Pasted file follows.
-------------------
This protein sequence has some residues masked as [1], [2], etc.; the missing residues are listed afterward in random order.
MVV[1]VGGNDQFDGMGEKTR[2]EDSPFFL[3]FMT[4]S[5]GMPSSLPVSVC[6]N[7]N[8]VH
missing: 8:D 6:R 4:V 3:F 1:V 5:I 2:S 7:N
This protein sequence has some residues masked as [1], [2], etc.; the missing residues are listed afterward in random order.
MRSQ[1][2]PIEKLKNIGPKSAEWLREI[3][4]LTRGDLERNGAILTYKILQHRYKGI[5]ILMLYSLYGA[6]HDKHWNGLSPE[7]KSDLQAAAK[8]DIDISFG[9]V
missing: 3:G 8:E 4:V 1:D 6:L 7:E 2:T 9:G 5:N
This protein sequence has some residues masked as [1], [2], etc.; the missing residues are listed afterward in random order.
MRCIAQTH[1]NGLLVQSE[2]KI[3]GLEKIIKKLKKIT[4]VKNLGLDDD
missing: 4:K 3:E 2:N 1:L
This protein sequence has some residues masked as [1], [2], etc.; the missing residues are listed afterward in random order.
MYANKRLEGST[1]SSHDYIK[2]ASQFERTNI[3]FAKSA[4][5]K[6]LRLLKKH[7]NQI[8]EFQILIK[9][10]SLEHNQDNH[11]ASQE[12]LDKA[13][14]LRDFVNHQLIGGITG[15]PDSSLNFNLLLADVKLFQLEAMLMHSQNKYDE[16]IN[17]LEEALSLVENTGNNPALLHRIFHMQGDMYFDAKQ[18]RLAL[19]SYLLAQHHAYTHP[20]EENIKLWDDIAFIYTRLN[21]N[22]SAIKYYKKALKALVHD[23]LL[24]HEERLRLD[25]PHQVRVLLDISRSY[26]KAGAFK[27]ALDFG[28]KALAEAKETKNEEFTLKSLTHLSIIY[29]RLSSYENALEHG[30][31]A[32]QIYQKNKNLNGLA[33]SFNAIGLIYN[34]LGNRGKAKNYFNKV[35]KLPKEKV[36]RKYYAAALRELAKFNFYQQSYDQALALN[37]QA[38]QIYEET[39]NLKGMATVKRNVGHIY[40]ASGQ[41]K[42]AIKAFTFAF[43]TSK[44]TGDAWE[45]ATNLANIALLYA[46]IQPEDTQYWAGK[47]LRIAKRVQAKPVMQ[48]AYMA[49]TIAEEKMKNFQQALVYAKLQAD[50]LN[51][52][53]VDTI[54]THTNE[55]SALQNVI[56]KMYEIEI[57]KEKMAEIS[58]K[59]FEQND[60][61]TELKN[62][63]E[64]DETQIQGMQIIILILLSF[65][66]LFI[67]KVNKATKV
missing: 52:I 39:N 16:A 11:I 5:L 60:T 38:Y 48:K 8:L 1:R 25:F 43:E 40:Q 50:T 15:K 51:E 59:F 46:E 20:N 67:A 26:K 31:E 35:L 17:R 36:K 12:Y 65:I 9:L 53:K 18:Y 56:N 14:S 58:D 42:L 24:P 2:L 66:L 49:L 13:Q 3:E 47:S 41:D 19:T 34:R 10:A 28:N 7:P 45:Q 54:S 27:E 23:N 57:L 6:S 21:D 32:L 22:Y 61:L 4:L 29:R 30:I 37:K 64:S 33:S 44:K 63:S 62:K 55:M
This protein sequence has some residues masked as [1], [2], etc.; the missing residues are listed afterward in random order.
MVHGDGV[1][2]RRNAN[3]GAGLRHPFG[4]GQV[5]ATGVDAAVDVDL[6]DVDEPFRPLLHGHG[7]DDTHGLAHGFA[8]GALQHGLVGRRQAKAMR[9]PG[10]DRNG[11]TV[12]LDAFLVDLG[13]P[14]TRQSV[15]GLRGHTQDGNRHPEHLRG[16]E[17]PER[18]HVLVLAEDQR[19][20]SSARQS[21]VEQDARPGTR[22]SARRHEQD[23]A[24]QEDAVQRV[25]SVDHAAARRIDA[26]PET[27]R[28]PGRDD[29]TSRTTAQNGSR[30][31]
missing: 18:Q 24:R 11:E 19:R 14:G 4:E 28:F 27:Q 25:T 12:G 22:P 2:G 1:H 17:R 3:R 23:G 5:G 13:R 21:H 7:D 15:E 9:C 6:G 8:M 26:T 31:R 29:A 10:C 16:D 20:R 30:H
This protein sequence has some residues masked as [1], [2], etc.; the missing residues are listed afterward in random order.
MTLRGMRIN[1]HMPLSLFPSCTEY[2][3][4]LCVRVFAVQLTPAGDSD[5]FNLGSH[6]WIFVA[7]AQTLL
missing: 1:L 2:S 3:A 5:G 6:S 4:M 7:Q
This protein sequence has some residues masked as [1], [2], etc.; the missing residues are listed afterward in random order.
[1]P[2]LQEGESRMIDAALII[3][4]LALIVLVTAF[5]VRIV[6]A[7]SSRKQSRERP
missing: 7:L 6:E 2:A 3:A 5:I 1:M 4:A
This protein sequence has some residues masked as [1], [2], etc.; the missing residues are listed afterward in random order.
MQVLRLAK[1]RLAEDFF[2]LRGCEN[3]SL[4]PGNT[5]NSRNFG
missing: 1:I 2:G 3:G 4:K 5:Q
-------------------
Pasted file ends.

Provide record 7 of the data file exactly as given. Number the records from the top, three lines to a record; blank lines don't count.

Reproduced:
This protein sequence has some residues masked as [1], [2], etc.; the missing residues are listed afterward in random order.
[1]P[2]LQEGESRMIDAALII[3][4]LALIVLVTAF[5]VRIV[6]A[7]SSRKQSRERP
missing: 7:L 6:E 2:A 3:A 5:I 1:M 4:A